Scientists call for urgent increase in monitoring potentially-explosive permafrost 'heave mounds’


Scientists call for urgent increase in monitoring potentially-explosive permafrost 'heave mounds’


Scientists call for urgent increase in monitoring potentially-explosive permafrost 'heave mounds’
Scientists call for urgent increase in monitoring potentially-explosive permafrost 'heave mounds’. More than 7,000 pepper the Yamal peninsula, world’s biggest natural gas reserve, and many may be unstable. The team has prepared detailed guidelines for one of Russia’s major gas producing companies, which should help to decrease the risk to their sites. Pictures of 2013 crater Vasily Bogoyavlensky, The Siberian Times


‘For the first time in the world we proved that underwater explosive power was the same as on land. During the 2018 Lake Otkrytie explosion, its 1.5 metre thick ice cover was broken, with the pieces of ice scattered as far as 50 metres’, he said. 

Four critical zones with the highest risk of gas explosions were revealed: the Seyakha zone with an epicentre in 28 kilometres from Seya-Kha village; North-Tambey zone, in the South Tambey field, with the epicentre 17 kilometres from the village of Sabetta, Russia’s major LNG exporting port, and the West Seyakya field zone.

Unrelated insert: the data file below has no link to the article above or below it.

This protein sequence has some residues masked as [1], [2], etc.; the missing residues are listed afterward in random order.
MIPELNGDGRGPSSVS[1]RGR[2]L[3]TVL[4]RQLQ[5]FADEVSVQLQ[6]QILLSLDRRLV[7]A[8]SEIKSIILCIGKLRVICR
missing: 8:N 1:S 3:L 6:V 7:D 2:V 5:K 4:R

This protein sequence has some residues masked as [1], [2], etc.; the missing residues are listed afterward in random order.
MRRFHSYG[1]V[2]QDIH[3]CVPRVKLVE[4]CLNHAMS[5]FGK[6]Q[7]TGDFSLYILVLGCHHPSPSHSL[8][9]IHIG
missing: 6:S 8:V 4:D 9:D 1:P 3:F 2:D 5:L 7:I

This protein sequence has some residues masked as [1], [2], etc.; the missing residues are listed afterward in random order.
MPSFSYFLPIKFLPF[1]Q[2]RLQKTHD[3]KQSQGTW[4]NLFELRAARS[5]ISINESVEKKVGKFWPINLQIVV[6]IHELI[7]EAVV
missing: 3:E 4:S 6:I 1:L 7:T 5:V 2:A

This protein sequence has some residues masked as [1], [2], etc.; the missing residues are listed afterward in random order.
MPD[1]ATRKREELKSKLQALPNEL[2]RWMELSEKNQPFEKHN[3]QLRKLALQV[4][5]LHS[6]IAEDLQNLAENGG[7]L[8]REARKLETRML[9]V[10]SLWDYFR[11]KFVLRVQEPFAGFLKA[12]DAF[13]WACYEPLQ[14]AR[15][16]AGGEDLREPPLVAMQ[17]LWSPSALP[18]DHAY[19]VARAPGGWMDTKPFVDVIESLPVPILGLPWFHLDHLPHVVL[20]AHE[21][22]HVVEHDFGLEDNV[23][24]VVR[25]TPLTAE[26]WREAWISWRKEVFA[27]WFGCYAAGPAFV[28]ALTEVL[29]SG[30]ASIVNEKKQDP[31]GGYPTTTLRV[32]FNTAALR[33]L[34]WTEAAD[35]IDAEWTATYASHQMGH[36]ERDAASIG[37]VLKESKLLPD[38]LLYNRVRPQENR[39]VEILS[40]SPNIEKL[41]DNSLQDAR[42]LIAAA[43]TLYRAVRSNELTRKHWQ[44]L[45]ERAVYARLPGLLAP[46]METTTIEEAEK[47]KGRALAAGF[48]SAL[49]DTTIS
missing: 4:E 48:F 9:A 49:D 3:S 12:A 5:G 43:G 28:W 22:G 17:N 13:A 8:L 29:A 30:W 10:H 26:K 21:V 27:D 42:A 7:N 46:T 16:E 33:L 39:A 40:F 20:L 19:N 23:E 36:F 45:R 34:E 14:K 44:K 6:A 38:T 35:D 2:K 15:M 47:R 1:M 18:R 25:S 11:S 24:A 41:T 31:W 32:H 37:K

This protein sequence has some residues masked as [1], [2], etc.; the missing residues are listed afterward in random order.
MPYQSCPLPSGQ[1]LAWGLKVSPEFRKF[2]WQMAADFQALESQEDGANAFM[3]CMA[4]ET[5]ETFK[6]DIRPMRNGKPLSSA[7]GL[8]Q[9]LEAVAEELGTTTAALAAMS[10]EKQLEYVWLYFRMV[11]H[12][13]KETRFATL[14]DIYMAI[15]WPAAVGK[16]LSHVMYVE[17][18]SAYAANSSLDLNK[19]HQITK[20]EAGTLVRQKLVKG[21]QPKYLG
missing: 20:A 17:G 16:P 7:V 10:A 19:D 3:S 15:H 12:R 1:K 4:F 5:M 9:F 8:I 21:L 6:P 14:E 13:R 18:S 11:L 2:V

All four dangerous zones are linked to gas fields, namely to the Bovanenkovo, Novoportovskoye and South-Tambey oil and gas condensate fields, unique in terms of the complexity of construction and operation, and the world's northernmost plant for liquefaction of natural gas 'Yamal LNG' costing $27 billion at Sabetta. 

One of Yamal peninsula's permafrost heave (or heaving) mounds before and after explosion. Pictures and video: Vesti Yamal, Vasily Bogoyavlensky

Scientists call for urgent increase in monitoring potentially-explosive permafrost 'heave mounds’


Comments (2)

Trillions of dollars in nature gas reserves, wasted, completely overlooked, bring natural gas development to the region before it is too late.
Jared Jankovitics, Karabalyk Қарабалық Kazakhstan
12/02/2021 17:31
8
16
Putin needs to go more urgently than the methane holes, Free Aleksei Navalny !
Russians deserves to have a better life not just a few corrupts, with Black Sea villas.
Joe, United States
05/02/2021 11:42
16
23
1